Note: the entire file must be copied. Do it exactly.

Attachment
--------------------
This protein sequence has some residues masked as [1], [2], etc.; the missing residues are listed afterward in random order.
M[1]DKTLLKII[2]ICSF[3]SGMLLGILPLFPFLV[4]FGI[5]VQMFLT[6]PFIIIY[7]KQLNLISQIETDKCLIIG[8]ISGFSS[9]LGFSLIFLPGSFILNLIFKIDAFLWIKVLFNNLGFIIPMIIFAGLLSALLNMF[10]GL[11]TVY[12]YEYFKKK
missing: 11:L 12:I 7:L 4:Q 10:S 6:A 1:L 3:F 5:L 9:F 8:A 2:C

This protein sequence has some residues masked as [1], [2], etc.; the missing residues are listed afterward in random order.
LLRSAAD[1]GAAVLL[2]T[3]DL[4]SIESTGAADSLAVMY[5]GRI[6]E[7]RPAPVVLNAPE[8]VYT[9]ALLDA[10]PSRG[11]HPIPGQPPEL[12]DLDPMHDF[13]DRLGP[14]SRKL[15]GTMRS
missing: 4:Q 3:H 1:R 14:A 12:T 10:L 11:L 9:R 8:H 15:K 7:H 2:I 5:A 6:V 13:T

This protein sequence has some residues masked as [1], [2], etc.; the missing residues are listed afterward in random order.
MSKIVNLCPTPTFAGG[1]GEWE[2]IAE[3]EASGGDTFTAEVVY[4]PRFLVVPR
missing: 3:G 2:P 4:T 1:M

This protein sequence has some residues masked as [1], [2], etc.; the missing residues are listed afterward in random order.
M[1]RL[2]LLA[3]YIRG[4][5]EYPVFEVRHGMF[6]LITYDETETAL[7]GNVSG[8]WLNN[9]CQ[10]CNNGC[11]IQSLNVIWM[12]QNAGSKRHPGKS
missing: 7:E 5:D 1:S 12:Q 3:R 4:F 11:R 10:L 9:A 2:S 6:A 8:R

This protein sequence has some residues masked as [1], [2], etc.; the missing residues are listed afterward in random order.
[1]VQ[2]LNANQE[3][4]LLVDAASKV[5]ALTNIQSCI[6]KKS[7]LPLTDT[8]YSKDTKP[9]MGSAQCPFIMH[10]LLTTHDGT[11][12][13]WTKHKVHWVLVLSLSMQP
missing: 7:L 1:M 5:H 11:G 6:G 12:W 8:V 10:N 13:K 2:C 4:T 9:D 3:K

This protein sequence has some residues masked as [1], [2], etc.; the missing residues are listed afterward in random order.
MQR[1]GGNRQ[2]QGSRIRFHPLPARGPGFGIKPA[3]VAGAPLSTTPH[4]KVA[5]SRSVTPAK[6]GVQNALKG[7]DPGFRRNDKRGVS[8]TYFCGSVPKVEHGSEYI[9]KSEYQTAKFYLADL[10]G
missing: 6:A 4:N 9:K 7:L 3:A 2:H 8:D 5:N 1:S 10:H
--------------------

This protein sequence has some residues masked as [1], [2], etc.; the missing residues are listed afterward in random order.
M[1]DKTLLKII[2]ICSF[3]SGMLLGILPLFPFLV[4]FGI[5]VQMFLT[6]PFIIIY[7]KQLNLISQIETDKCLIIG[8]ISGFSS[9]LGFSLIFLPGSFILNLIFKIDAFLWIKVLFNNLGFIIPMIIFAGLLSALLNMF[10]GL[11]TVY[12]YEYFKKK
missing: 11:L 12:I 7:L 4:Q 10:S 6:A 1:L 3:F 5:L 9:F 8:A 2:C

This protein sequence has some residues masked as [1], [2], etc.; the missing residues are listed afterward in random order.
LLRSAAD[1]GAAVLL[2]T[3]DL[4]SIESTGAADSLAVMY[5]GRI[6]E[7]RPAPVVLNAPE[8]VYT[9]ALLDA[10]PSRG[11]HPIPGQPPEL[12]DLDPMHDF[13]DRLGP[14]SRKL[15]GTMRS
missing: 4:Q 3:H 1:R 14:A 12:T 10:L 11:L 9:R 8:H 15:K 7:H 2:I 5:A 6:V 13:T

This protein sequence has some residues masked as [1], [2], etc.; the missing residues are listed afterward in random order.
MSKIVNLCPTPTFAGG[1]GEWE[2]IAE[3]EASGGDTFTAEVVY[4]PRFLVVPR
missing: 3:G 2:P 4:T 1:M

This protein sequence has some residues masked as [1], [2], etc.; the missing residues are listed afterward in random order.
M[1]RL[2]LLA[3]YIRG[4][5]EYPVFEVRHGMF[6]LITYDETETAL[7]GNVSG[8]WLNN[9]CQ[10]CNNGC[11]IQSLNVIWM[12]QNAGSKRHPGKS
missing: 7:E 5:D 1:S 12:Q 3:R 4:F 11:R 10:L 9:A 2:S 6:A 8:R

This protein sequence has some residues masked as [1], [2], etc.; the missing residues are listed afterward in random order.
[1]VQ[2]LNANQE[3][4]LLVDAASKV[5]ALTNIQSCI[6]KKS[7]LPLTDT[8]YSKDTKP[9]MGSAQCPFIMH[10]LLTTHDGT[11][12][13]WTKHKVHWVLVLSLSMQP
missing: 7:L 1:M 5:H 11:G 6:G 12:W 8:V 10:N 13:K 2:C 4:T 9:D 3:K

This protein sequence has some residues masked as [1], [2], etc.; the missing residues are listed afterward in random order.
MQR[1]GGNRQ[2]QGSRIRFHPLPARGPGFGIKPA[3]VAGAPLSTTPH[4]KVA[5]SRSVTPAK[6]GVQNALKG[7]DPGFRRNDKRGVS[8]TYFCGSVPKVEHGSEYI[9]KSEYQTAKFYLADL[10]G
missing: 6:A 4:N 9:K 7:L 3:A 2:H 8:D 5:N 1:S 10:H